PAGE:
Originally Posted by reiki33
Another useful technique of delimiting characters comes when you get a windows file and want to remove all of the ^M (ctrl-M) at the end of a line. You need to enter the ^M literally and not have it get taken as an end-of-line input. You can use the :%s/^v^M//g command. The ctrl-v tells vi to take the next character literally, so you can input it into the command. The s command invokes sed and will change all of the occurrences (the g part) of ^M on all (the % part) of the lines.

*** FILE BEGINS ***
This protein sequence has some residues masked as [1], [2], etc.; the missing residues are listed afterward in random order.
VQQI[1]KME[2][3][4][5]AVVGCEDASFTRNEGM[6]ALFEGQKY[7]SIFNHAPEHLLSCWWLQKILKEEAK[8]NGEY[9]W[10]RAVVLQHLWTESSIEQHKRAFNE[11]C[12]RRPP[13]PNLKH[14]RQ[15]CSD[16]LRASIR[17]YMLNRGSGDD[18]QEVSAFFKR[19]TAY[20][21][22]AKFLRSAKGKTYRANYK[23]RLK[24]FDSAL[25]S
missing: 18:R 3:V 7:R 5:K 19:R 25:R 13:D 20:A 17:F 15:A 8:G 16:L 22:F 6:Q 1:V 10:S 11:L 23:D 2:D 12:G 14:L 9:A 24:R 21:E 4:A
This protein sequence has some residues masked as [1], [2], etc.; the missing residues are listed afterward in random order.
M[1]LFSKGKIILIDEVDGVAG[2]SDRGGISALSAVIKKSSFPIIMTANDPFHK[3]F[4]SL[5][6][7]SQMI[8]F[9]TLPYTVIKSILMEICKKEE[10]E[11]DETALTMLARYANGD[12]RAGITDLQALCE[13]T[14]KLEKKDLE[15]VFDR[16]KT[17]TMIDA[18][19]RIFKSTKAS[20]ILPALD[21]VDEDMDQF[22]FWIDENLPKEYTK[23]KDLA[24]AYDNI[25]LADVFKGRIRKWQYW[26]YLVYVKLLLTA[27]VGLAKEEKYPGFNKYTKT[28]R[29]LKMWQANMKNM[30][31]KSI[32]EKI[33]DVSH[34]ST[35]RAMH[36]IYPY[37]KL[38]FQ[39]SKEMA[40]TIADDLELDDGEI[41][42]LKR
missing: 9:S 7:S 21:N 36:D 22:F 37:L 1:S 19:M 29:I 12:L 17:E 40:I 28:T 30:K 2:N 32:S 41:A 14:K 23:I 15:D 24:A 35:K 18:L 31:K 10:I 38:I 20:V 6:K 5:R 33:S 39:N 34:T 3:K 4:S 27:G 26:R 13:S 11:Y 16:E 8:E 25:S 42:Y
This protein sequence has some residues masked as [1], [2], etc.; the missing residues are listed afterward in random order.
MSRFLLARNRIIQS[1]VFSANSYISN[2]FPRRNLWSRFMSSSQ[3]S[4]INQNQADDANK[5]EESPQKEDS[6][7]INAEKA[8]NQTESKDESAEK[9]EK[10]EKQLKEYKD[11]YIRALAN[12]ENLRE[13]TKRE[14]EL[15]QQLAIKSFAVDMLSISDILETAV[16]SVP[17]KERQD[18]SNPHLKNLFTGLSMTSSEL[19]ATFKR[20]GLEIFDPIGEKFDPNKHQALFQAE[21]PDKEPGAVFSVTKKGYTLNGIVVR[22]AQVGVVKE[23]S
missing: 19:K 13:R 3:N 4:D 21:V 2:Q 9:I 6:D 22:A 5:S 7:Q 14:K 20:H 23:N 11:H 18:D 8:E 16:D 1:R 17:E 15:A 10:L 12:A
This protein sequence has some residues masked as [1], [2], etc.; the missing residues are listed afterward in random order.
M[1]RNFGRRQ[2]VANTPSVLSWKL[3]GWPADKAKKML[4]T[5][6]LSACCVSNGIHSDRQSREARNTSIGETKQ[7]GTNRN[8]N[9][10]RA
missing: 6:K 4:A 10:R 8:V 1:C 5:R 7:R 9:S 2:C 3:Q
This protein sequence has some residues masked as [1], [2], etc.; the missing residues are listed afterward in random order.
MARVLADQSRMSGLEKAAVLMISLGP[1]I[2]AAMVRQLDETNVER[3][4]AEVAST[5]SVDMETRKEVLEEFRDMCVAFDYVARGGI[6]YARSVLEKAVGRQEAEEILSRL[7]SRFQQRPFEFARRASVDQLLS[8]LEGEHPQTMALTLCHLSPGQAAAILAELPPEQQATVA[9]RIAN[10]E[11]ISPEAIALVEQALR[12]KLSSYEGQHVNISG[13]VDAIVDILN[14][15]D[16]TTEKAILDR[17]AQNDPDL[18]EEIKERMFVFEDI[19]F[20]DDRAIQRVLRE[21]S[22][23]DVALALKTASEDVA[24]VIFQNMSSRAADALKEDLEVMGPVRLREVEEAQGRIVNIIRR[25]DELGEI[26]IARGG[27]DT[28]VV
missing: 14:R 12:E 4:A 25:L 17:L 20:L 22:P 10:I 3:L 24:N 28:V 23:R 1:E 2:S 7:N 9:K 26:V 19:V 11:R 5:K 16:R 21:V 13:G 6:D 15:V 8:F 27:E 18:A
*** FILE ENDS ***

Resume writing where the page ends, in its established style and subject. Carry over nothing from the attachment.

Okay. I know this is a Linux forum. But the thread is about vi, which I also use on Windows and which has a peculiar quirk that took me a long time to figure out. With vim on windows, the ^v is used for something else. Instead, ^q is used as the escape character.